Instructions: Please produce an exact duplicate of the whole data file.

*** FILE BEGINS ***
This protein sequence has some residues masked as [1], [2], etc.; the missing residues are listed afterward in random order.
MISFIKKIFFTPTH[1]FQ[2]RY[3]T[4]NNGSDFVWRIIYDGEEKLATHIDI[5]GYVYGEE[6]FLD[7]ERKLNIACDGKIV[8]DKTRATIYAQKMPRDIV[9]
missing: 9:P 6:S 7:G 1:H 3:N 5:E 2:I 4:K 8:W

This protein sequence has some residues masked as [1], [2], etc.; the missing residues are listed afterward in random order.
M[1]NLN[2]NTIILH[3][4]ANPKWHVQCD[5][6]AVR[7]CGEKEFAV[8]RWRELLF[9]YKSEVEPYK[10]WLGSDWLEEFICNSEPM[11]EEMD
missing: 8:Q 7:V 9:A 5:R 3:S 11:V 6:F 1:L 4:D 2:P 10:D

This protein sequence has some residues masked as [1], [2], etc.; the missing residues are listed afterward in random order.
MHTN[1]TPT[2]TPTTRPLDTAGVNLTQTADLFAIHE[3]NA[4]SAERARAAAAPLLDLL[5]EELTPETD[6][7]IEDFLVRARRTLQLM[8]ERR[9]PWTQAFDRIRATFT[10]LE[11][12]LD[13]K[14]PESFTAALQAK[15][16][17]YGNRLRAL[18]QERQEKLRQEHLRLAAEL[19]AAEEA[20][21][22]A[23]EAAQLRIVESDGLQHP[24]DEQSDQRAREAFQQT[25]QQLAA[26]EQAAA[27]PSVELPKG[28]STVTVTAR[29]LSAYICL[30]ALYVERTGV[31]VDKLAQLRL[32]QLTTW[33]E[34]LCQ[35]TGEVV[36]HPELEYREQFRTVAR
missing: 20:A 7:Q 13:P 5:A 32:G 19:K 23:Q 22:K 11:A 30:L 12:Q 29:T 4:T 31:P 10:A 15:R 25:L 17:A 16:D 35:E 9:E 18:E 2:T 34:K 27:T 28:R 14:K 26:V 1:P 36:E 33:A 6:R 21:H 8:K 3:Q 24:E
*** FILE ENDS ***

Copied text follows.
This protein sequence has some residues masked as [1], [2], etc.; the missing residues are listed afterward in random order.
MISFIKKIFFTPTH[1]FQ[2]RY[3]T[4]NNGSDFVWRIIYDGEEKLATHIDI[5]GYVYGEE[6]FLD[7]ERKLNIACDGKIV[8]DKTRATIYAQKMPRDIV[9]
missing: 9:P 6:S 7:G 1:H 3:N 5:E 2:I 4:K 8:W

This protein sequence has some residues masked as [1], [2], etc.; the missing residues are listed afterward in random order.
M[1]NLN[2]NTIILH[3][4]ANPKWHVQCD[5][6]AVR[7]CGEKEFAV[8]RWRELLF[9]YKSEVEPYK[10]WLGSDWLEEFICNSEPM[11]EEMD
missing: 8:Q 7:V 9:A 5:R 3:S 11:V 6:F 1:L 4:D 2:P 10:D

This protein sequence has some residues masked as [1], [2], etc.; the missing residues are listed afterward in random order.
MHTN[1]TPT[2]TPTTRPLDTAGVNLTQTADLFAIHE[3]NA[4]SAERARAAAAPLLDLL[5]EELTPETD[6][7]IEDFLVRARRTLQLM[8]ERR[9]PWTQAFDRIRATFT[10]LE[11][12]LD[13]K[14]PESFTAALQAK[15][16][17]YGNRLRAL[18]QERQEKLRQEHLRLAAEL[19]AAEEA[20][21][22]A[23]EAAQLRIVESDGLQHP[24]DEQSDQRAREAFQQT[25]QQLAA[26]EQAAA[27]PSVELPKG[28]STVTVTAR[29]LSAYICL[30]ALYVERTGV[31]VDKLAQLRL[32]QLTTW[33]E[34]LCQ[35]TGEVV[36]HPELEYREQFRTVAR
missing: 20:A 7:Q 13:P 5:A 32:G 19:K 23:Q 22:K 11:A 30:L 12:Q 29:T 4:T 31:P 10:A 15:R 25:L 17:A 16:D 35:E 9:E 18:E 2:T 34:K 27:T 28:R 14:K 26:V 1:P 36:E 33:A 6:R 21:H 8:K 3:Q 24:E